"We all have good hands."

Gray also has an advantage over the other receivers: he sees the passing game from both perspectives.

"If you're the quarterback, your job is to know everyone's position," he said. "So it's a lot easier moving from quarterback to receiver. Now if I was having to [switch to] quarterback, that'd be a lot harder."

Gray credits new Gophers wide receivers coach Steve Watson for remaining patient with him during the transition. He also looks forward to building chemistry with Weber, who Gray calls "the general."

"I have to clean up a few things, but I've got confidence in myself," he said. "I can catch the ball, so that's all I'm worried about."

Big Ten mailblog

August, 24, 2010
Good response on the Big Ten depth post. Pat yourselves on the back.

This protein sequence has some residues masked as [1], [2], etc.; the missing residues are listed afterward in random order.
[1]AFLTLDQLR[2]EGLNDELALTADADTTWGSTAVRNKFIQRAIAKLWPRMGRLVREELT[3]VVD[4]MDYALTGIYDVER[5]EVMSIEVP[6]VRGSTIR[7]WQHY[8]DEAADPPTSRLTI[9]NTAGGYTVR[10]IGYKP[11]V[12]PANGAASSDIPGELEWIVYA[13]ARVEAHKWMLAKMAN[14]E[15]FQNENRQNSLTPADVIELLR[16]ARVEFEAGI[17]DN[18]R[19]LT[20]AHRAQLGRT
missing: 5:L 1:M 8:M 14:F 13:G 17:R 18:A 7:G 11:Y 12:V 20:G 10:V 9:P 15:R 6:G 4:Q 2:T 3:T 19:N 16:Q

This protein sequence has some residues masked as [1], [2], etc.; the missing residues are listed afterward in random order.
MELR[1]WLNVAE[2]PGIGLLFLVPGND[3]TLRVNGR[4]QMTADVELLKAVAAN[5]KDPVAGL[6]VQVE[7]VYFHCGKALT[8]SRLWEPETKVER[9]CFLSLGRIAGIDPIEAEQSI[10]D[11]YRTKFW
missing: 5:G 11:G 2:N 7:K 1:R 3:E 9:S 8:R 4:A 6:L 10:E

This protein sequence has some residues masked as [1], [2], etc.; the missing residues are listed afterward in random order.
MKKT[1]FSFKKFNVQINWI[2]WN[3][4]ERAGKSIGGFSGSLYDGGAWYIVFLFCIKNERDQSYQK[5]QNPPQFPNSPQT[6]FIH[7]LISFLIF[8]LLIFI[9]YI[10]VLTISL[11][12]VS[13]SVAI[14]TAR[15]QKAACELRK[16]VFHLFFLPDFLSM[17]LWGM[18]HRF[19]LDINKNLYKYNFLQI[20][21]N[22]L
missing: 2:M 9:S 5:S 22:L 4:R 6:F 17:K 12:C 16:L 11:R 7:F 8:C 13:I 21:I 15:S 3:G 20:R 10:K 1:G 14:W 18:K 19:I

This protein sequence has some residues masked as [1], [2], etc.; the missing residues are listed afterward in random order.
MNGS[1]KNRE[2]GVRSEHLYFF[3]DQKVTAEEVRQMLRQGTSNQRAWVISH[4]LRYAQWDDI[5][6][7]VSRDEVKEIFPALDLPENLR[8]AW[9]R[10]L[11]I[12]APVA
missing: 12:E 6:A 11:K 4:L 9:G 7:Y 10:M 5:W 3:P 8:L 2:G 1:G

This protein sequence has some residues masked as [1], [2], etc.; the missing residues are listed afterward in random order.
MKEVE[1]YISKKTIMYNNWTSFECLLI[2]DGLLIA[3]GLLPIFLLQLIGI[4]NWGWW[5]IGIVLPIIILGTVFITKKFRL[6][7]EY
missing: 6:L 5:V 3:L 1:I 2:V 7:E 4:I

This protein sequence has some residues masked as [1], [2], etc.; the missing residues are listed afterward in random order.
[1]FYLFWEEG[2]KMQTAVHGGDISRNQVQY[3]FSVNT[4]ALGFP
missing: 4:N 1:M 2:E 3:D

Adam from Cincinnati writes: Regarding your post on Big Ten depth, I think the criticism of the Big Ten for a lack of depth after the top four teams and their past criticism for their bowl losses before '09/10 are related. Because the Big Ten has not won a title since '02, teams in the Big Ten are not given the benefit of the doubt in the rankings. This is relevant when you look at the SEC. In my opinion, after Bama and Florida, there is no one else in the conference. However, borderline teams like LSU, Georgia, and Arkansas are given the benefit of the doubt because their conference's champ won the title. In the Big Ten, teams like MSU and NW are suffering from the lack of national titles in the conference. It isn't right that SEC teams automatically get points because a much better team in their conference did so well, but it is unfortunately the way it is.